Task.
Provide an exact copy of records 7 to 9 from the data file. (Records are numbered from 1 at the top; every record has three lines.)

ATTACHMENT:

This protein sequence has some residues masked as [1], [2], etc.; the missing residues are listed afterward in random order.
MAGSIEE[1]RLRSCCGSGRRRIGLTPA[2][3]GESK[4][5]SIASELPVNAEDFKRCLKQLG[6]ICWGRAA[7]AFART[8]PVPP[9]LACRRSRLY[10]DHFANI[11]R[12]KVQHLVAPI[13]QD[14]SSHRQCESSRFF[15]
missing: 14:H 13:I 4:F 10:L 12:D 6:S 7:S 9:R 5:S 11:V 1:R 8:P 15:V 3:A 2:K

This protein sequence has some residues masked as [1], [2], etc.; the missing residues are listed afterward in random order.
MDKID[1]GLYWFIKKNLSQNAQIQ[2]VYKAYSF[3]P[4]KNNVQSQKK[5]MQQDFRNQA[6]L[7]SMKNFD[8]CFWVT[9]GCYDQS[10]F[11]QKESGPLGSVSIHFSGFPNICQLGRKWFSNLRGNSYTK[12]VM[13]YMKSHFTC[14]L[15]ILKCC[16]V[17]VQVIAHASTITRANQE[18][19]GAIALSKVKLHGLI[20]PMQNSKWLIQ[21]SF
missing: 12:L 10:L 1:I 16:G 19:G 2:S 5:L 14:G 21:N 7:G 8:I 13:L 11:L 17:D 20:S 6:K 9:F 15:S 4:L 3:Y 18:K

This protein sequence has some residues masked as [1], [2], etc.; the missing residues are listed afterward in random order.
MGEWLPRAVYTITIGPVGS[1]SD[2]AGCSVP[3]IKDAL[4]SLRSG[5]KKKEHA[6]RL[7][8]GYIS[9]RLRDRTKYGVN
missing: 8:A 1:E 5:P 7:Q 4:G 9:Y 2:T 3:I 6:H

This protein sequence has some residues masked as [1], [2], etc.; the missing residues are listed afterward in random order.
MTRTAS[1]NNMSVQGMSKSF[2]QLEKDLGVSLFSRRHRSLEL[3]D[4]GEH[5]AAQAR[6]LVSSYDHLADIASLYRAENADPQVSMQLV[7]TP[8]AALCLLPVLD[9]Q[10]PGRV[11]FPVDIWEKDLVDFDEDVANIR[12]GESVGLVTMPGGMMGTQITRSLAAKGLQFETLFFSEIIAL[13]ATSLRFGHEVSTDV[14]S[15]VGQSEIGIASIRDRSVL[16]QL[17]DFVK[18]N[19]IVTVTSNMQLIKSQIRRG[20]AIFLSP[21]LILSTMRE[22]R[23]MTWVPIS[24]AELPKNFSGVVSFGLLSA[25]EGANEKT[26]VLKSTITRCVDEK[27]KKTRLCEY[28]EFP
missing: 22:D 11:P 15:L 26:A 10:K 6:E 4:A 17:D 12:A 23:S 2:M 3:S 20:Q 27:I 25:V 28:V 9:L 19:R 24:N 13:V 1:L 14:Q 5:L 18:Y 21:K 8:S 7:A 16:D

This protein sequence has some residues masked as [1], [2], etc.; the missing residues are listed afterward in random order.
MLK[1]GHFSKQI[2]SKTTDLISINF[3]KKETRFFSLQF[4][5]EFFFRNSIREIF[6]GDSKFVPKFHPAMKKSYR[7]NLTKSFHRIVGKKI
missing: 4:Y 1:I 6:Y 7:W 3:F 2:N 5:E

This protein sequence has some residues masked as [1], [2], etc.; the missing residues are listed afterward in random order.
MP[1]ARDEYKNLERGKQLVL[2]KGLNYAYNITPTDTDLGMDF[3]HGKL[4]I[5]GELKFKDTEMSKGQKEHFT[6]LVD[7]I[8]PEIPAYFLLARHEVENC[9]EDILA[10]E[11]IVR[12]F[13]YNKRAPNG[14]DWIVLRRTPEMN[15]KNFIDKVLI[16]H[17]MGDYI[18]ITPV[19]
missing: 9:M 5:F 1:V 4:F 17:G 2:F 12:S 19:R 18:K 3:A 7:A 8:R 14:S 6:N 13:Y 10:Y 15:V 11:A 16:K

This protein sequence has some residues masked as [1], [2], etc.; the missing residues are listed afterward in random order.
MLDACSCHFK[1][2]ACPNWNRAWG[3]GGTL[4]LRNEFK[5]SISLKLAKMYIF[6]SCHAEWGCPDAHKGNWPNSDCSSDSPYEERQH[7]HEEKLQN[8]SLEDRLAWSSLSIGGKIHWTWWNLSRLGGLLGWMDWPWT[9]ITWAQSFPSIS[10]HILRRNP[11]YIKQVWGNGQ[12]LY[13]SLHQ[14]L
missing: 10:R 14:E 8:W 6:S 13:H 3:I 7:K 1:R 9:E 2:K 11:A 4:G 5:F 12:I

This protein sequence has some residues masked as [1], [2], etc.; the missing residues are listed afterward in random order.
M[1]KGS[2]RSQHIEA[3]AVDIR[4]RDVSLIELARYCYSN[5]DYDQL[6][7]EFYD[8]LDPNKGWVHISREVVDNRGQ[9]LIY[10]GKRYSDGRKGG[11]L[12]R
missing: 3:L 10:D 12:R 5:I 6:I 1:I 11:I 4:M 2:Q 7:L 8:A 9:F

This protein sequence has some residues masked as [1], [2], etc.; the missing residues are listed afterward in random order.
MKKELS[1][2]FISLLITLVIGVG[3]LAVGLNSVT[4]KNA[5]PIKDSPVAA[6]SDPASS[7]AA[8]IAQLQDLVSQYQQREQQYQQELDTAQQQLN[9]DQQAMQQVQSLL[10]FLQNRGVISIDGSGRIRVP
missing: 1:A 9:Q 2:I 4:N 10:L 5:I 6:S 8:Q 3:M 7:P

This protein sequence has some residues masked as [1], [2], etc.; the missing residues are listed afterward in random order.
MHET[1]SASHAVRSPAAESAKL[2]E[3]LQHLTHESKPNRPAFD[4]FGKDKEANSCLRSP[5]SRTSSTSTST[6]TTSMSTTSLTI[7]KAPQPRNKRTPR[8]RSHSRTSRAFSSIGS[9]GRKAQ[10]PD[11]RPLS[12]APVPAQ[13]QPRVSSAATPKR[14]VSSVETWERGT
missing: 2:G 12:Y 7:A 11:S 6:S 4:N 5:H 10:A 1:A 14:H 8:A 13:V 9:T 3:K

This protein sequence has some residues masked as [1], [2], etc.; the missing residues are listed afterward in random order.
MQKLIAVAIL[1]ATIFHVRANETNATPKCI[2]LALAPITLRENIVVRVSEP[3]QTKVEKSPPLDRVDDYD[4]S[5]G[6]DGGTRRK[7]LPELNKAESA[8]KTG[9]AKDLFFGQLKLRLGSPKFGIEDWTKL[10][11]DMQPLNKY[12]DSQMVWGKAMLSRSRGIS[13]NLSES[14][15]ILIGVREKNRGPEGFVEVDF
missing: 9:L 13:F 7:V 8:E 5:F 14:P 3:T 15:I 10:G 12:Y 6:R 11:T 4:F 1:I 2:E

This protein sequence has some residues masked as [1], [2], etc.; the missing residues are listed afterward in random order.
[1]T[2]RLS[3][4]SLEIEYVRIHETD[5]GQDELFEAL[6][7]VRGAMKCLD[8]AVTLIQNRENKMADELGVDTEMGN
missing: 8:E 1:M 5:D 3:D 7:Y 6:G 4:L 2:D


This protein sequence has some residues masked as [1], [2], etc.; the missing residues are listed afterward in random order.
MLDACSCHFK[1][2]ACPNWNRAWG[3]GGTL[4]LRNEFK[5]SISLKLAKMYIF[6]SCHAEWGCPDAHKGNWPNSDCSSDSPYEERQH[7]HEEKLQN[8]SLEDRLAWSSLSIGGKIHWTWWNLSRLGGLLGWMDWPWT[9]ITWAQSFPSIS[10]HILRRNP[11]YIKQVWGNGQ[12]LY[13]SLHQ[14]L
missing: 10:R 14:E 8:W 6:S 13:H 3:I 7:K 1:R 9:E 2:K 11:A 4:G 5:F 12:I

This protein sequence has some residues masked as [1], [2], etc.; the missing residues are listed afterward in random order.
M[1]KGS[2]RSQHIEA[3]AVDIR[4]RDVSLIELARYCYSN[5]DYDQL[6][7]EFYD[8]LDPNKGWVHISREVVDNRGQ[9]LIY[10]GKRYSDGRKGG[11]L[12]R
missing: 3:L 10:D 12:R 5:I 6:I 1:I 11:I 4:M 2:Q 7:L 8:A 9:F

This protein sequence has some residues masked as [1], [2], etc.; the missing residues are listed afterward in random order.
MKKELS[1][2]FISLLITLVIGVG[3]LAVGLNSVT[4]KNA[5]PIKDSPVAA[6]SDPASS[7]AA[8]IAQLQDLVSQYQQREQQYQQELDTAQQQLN[9]DQQAMQQVQSLL[10]FLQNRGVISIDGSGRIRVP
missing: 1:A 9:Q 2:I 4:N 10:L 5:I 6:S 8:Q 3:M 7:P